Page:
Dracula is one of my favourite books. It also happens to be free on the Kindle Store for anyone interested in discovering the real legend of Dracula. The BBC’s adaptation of this age-old legend isn’t really a faithful interpretation of Bram Stoker’s gothic horror but it does take some influences from the novel, especially in regards to its letter-format and early-episode ideas; this is very much a modern spin on the legend itself. Those expecting a classically charged, methodically paced horror will be left disappointed but to be honest, the changes actually work quite well and the series itself has a strange wit and humour to it that works well alongside the gory horror elements.
We begin our tale in Hungary, 1897. Mr Harker sits in his room watching a fly buzz around until Sister Agatha arrives to talk to him. She unveils a bag of letters, requesting he sit with her. As they talk, he explains he’s only safe there as it’s a house of God. She watches as a fly buzzes on his eye and burrows itself behind his pupil. Something is not quite right here and eventually Sister Agatha asks if he had sex with Count Dracula.
It’s here we cut back in time and see Jonathan Harker traveling to Transylvania, reading a letter from Mina, his fiance, en-route up to Dracula’s mansion. Rapping on the door, he cowers in fear as a swarm of bats swirl around him before the doors open. He makes his way to the dining table, pouring himself some wine before sitting with Dracula and discussing plans to move across to England. Before he does however, Harker receives the bad news – he’s to spend a month with the Count, as agreed by his superiors.
Shown to his room, Harker cuts his hand open prompting Dracula to struggle controlling himself at the sight of blood. Eventually though he bids him good night and leaves Harker alone, to the strange sounds and sights of the castle. In the morning, Harker wanders through the cold, unforgiving corridors, aware that he’s not alone, as a voice-over narrates his journey through the labyrinth of doors and passageways.
That evening in the dining room, he sees Dracula changed, less disfigured and younger. He outright asks if there’s anyone living in his castle and as he sits forward, an impish smile crosses his face. “No Jonathan. There’s no one….LIVING here.”. A chilling line and one that sees Jonathan slowly start to see his life-force drained and absorbed by the Count who becomes younger.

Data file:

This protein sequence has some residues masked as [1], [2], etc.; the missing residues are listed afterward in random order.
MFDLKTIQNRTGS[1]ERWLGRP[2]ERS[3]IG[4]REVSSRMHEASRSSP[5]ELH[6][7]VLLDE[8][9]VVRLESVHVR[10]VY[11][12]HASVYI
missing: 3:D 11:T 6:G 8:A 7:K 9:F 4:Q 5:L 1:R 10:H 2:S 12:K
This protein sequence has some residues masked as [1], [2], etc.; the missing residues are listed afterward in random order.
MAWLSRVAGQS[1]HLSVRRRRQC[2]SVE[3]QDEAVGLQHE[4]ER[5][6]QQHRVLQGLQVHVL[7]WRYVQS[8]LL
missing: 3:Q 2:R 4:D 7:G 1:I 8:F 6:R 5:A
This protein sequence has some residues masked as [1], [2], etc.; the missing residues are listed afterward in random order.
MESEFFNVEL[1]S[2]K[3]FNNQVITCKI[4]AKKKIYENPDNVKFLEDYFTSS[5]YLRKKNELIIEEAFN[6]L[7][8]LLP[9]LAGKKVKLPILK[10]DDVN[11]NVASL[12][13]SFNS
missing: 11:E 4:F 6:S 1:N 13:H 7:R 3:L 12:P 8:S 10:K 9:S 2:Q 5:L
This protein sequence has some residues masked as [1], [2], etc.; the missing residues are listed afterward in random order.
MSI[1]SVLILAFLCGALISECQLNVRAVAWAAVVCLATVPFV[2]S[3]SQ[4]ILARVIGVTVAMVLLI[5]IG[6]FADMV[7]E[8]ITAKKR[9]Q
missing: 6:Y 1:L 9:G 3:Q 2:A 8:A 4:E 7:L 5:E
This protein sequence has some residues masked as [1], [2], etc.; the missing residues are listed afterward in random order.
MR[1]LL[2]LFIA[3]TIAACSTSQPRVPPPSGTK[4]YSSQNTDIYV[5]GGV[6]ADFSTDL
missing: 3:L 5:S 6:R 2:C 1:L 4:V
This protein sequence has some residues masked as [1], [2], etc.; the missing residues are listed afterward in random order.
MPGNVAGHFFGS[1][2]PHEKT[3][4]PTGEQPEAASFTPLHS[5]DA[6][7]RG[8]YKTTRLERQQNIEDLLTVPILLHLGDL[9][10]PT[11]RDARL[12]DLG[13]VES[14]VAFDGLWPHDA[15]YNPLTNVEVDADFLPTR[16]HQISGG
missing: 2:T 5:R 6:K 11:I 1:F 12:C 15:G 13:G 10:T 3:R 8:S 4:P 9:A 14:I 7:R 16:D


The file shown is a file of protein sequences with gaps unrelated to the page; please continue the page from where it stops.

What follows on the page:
After being forced to write three letters home and meeting one of Dracula’s brides, it’s here we learn Harker is actually dead, killed at the hands of Dracula on his rooftop but the sight of the sun reflected from the cross wards him away and allows Harker to escape. As we soon learn, Mina has actually been among them the whole time, posing as a nun. Unfortunately their reunion is short-lived as Harker stops himself from going mad and drives a stake into his own chest.
Outside meanwhile, Sister Agatha uses her wits and humour to confront Count Dracula, who transforms from a wolf into a man, and stands at the gates awaiting entry. The sisters though, stand with stakes and it’s here we learn she’s Van Helsing. Agatha Van Helsing.
Unfortunately it turns out Harker is not actually dead. Given he staked himself, he’s in pure agony and as he’s inside, Dracula manages to invite himself in. A bloody, grotesque slaughter ensues as the nuns are killed, one by one. Thankfully, Mina and Agatha manage to slip away and pore over the legends in her workshop to try and find a way to kill Dracula. As they do, the undead, staked Harker stumbles into the room, prompting Mina to invite him in. Only, he’s not actually Johnny. He’s Count Dracula.
With a big cliffhanger ending and plenty of scope for the second part to grow into, Dracula begins as a faithful interpretation of the book and quickly grows into something far more bold and original. There’s clear Moffat influences here and the dialogue is witty and full of humour. It works well though in the context of the episode, and the 90 minute run-time gives the show enough room to breathe and grow. Of course, book lovers will undoubtedly be a little disappointed that the episode doesn’t revel in the early-book unease that long but to be honest the changes actually work quite well here and it’s clearly been adapted for a modern audience.
I’m certainly intrigued to see what they do with tonight’s episode and given what we’ve seen so far, Count Dracula is finally being portrayed as the monster he always was, which is good to see. I’m cautiously optimistic to see what they do with this one in the future and whether we’ll see the Count flee to England and continue his murderous rampage. Thankfully we haven’t got long to wait but so far, Dracula is getting 2020 off to a bloody good start!